Fifty years ago today, in Heart of Atlanta Motel v. U.S., the Supreme Court declared constitutional Title II of the Civil Rights Act of 1964, which forbade discrimination by privately owned businesses, such as motels, theatres and restaurants, that serve as public accommodations.
Vox.com, Ezra Klein’s “explanatory journalism” venture, is off to a great start. So far, my favorite “articles” have been one called “40 Charts that Explain Money in Politics” and another entitled “Beating the Odds: Why One Bill Made it Through a Gridlocked Congress — and So Many Don’t.” Both are packed full of useful insights into the present state of our political system and policy making process. I highly recommend following the links to these articles and, for that matter, perusing the wealth of insightful content provided at Vox.com. But here I provide an example of the kinds of content they are providing. This is a video they describe as “an updated Schoolhouse Rock lesson for our polarized, dysfunctional Congress.”
Anna Clark, at Columbia Journalism Review, reports on “an exhaustive, densely analytical, data-rich four-part series (one, two, three, four) on partisan polarization in metropolitan Milwaukee, produced this month by the Milwaukee Journal Sentinel.” As Clark, notes, this series presents a serious challenge to the conventional wisdom that says high quality, deeply explanatory and data-driven journalism is only possible at the national level.
In this series of ten short videos, TIME brings to life the words of the Founding Fathers and explores how these deeply felt ideas about liberty and property have evolved into the amendments as we interpret them today.
More than six months ago, the U.S. Department of Justice once again changed its position on marijuana. In the wake of Washington and Colorado laws legalizing recreational marijuana and the proliferation of medical laws, the agency that oversees federal prosecutors called on its U.S. attorneys to avert prosecution of those growers and distributors complying with state law.
U.S. Attorney General Holder also decried the impact of mandatory minimum drug sentences, and directed his prosecutors to avert them in non-violent drug cases — even cases already pending. But in a case set to go to trial next week, federal prosecutors in Washington will seek a ten-year mandatory minimum sentence against a family of individuals with medical marijuana cards who say they were growing marijuana for their own use… (read the rest at ThinkProgress)
If the 2016 presidential vote is evenly split between the parties, which one is more likely to win the Electoral College and therefore the presidency? I estimate that the Democrats’ chances of winning the Electoral College vote are between 83 and 89 percent, giving them a significant advantage. This argument contrasts with those who are cautious of a Democratic advantage, such as Jonathan Bernstein and Harry Enten. The reason I predict such a significant advantage is because of ongoing, long-term trends altering the electoral outlook in a number of key swing states… (keep reading)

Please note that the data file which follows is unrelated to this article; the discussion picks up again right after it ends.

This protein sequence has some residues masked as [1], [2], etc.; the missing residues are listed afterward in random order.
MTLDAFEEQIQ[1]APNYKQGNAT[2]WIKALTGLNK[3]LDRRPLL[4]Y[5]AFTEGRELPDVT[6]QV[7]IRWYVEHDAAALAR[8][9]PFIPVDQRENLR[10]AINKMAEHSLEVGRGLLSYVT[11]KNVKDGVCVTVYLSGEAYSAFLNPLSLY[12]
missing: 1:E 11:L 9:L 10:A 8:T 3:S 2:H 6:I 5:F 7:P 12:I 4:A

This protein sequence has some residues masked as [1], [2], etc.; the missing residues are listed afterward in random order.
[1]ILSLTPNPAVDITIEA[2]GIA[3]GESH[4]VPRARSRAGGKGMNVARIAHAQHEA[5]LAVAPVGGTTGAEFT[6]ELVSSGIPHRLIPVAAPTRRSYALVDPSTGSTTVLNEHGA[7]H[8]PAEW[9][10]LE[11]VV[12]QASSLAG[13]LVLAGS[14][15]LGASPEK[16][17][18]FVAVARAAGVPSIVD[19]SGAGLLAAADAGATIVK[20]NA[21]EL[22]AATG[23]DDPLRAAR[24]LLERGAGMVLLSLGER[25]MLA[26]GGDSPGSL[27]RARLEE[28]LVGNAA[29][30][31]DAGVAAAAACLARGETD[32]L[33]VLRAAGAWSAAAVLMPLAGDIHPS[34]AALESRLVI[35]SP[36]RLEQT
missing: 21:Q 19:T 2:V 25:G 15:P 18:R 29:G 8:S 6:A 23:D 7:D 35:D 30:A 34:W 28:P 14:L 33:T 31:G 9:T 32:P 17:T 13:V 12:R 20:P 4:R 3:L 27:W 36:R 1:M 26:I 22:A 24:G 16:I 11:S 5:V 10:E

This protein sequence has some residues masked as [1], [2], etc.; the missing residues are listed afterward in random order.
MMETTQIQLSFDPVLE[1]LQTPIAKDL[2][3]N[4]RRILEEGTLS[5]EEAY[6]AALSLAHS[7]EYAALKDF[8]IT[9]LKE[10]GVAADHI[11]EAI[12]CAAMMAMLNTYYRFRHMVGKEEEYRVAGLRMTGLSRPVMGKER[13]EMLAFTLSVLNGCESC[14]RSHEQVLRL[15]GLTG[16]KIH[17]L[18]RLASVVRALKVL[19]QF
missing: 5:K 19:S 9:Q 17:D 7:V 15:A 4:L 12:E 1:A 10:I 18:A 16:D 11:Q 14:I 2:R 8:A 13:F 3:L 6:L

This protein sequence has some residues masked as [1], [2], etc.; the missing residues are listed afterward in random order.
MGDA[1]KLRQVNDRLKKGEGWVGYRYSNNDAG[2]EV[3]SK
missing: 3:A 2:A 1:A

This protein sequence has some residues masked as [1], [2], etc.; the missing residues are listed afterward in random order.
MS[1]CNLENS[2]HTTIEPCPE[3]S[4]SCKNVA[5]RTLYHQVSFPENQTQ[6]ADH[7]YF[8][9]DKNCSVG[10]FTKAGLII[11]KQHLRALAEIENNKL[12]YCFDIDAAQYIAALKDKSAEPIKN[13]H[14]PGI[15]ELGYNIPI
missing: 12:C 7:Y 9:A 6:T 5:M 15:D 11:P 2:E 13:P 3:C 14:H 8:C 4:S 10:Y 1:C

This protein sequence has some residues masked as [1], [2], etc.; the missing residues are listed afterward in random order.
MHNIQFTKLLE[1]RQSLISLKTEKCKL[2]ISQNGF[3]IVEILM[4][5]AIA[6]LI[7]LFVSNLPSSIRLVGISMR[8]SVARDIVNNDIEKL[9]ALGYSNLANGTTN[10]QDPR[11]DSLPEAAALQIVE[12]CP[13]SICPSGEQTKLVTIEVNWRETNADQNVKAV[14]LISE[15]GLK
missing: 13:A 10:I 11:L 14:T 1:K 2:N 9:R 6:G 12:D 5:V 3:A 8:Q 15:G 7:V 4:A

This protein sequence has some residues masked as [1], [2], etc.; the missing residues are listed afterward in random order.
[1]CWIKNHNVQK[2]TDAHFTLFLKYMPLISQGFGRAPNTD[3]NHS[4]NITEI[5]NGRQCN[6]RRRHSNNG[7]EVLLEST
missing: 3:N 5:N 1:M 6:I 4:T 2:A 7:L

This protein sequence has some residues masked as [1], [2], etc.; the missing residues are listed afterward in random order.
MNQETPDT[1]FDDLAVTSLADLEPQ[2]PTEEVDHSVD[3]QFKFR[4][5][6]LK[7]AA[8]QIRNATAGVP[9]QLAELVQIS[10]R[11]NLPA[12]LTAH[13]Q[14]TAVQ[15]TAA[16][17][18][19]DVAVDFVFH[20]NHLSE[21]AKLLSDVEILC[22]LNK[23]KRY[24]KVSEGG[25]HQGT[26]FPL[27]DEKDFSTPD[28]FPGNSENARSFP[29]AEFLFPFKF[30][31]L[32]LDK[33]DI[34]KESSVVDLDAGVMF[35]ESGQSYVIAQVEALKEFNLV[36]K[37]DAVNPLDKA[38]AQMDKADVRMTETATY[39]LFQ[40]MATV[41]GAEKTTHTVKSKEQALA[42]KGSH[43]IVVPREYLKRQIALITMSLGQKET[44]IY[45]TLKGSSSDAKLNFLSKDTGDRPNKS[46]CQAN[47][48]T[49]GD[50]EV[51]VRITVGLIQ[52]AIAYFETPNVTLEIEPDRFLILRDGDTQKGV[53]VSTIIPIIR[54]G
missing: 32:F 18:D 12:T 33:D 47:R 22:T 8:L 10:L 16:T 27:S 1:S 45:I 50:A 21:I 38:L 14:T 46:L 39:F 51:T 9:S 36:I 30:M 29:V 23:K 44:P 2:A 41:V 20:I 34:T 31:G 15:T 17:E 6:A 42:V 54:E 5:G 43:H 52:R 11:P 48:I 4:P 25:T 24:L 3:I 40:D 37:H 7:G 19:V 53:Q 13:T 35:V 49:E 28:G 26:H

Highton offer a more technical explanation of his methodology here.
On Friday, I had the opportunity to observe about 50 Boston young people at work on the city’s youth Participatory Budgeting initiative. I will write the whole story for GOOD Magazine, so this is just a teaser. In essence, volunteer young people (ages 12-25) have brainstormed more than 400 projects that the city could support out of its capital budget. I watched committees of youth come together to study, refine, and screen these proposals. In June, as many youth as possible will be recruited to vote for their favorite proposals at meetings across the city. The city will then allocate $1 million of its capital budget to fund the top-scoring projects.
This is an example of Participatory Budgeting, a process that began in Porto Alegre, Brazil in 1989 and has since spread to 1,500 locations in many countries, according to the Participatory Budgeting Project. It bears some resemblance to other processes, including the New England town meetings that began in the 1600s and still survive in some towns in our region, not to mention the 265,000 village councils of India and other participatory government mechanisms around the world. It is nevertheless an innovation. . . . (Keep Reading)
Last week, Ezra Klein wrote an interesting column for Bloomberg News in which he argued American national politics is entering a relatively “dull” era, at least compared to the past thirteen years (since 9/11/2001). He argues that this most recent era in which the “federal government mattered more than at any time since at least the 1960s — perhaps the 1930s” is giving way to one in which Washington D.C. “just isn’t where the action is.”
Klein may or many not be correct in this assessment — and he admits that an unforeseen event could “upend the country” and bring the federal government back to center stage — but what I found most intriguing in his article was his concise but powerful overview of several interesting and important developments around the world in which the U.S. national government currently does not play a prominent role. Since most of these are of great import from a broader civic education point of view (regardless of the U.S. federal government’s centrality to them), I highly recommend reading the entire column. Here are the highlights:
The National Priorities Project, which just celebrated its 30th anniversary and was nominated for the 2014 Noble Peace Prize, has earned distinction for being “the people’s guide to the federal budget.” The Project’s website is packed full of useful information and resources, but its Federal Budget 101 is the most concise yet informative guide to budget basics I have seen.